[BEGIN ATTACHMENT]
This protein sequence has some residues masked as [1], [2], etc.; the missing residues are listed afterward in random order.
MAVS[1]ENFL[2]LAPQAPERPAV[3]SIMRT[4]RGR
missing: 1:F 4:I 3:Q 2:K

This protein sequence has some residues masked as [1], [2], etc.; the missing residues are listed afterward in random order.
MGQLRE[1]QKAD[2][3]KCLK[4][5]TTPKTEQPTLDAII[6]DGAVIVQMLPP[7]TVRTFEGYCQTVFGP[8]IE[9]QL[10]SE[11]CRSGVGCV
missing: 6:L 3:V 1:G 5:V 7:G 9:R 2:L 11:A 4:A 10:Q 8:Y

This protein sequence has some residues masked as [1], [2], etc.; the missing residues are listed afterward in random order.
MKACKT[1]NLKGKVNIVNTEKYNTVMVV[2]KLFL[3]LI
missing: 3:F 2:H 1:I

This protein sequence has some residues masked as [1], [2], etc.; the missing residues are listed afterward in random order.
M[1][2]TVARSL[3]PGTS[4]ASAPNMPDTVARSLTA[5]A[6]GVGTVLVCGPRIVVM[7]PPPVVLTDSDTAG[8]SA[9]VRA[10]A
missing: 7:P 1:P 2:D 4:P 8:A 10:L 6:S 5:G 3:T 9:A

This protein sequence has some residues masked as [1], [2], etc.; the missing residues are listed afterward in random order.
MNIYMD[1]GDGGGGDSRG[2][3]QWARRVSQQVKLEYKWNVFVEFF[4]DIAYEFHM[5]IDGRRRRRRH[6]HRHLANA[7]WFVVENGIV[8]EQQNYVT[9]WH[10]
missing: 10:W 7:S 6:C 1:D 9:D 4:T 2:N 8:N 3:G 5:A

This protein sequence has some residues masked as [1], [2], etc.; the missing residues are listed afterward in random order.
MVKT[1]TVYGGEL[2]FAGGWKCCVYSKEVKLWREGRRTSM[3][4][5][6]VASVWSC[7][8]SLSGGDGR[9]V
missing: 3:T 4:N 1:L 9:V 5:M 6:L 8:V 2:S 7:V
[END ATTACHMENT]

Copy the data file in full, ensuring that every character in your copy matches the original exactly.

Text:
This protein sequence has some residues masked as [1], [2], etc.; the missing residues are listed afterward in random order.
MAVS[1]ENFL[2]LAPQAPERPAV[3]SIMRT[4]RGR
missing: 1:F 4:I 3:Q 2:K

This protein sequence has some residues masked as [1], [2], etc.; the missing residues are listed afterward in random order.
MGQLRE[1]QKAD[2][3]KCLK[4][5]TTPKTEQPTLDAII[6]DGAVIVQMLPP[7]TVRTFEGYCQTVFGP[8]IE[9]QL[10]SE[11]CRSGVGCV
missing: 6:L 3:V 1:G 5:V 7:G 9:R 2:L 11:A 4:A 10:Q 8:Y

This protein sequence has some residues masked as [1], [2], etc.; the missing residues are listed afterward in random order.
MKACKT[1]NLKGKVNIVNTEKYNTVMVV[2]KLFL[3]LI
missing: 3:F 2:H 1:I

This protein sequence has some residues masked as [1], [2], etc.; the missing residues are listed afterward in random order.
M[1][2]TVARSL[3]PGTS[4]ASAPNMPDTVARSLTA[5]A[6]GVGTVLVCGPRIVVM[7]PPPVVLTDSDTAG[8]SA[9]VRA[10]A
missing: 7:P 1:P 2:D 4:P 8:A 10:L 6:S 5:G 3:T 9:A

This protein sequence has some residues masked as [1], [2], etc.; the missing residues are listed afterward in random order.
MNIYMD[1]GDGGGGDSRG[2][3]QWARRVSQQVKLEYKWNVFVEFF[4]DIAYEFHM[5]IDGRRRRRRH[6]HRHLANA[7]WFVVENGIV[8]EQQNYVT[9]WH[10]
missing: 10:W 7:S 6:C 1:D 9:D 4:T 2:N 8:N 3:G 5:A

This protein sequence has some residues masked as [1], [2], etc.; the missing residues are listed afterward in random order.
MVKT[1]TVYGGEL[2]FAGGWKCCVYSKEVKLWREGRRTSM[3][4][5][6]VASVWSC[7][8]SLSGGDGR[9]V
missing: 3:T 4:N 1:L 9:V 5:M 6:L 8:V 2:S 7:V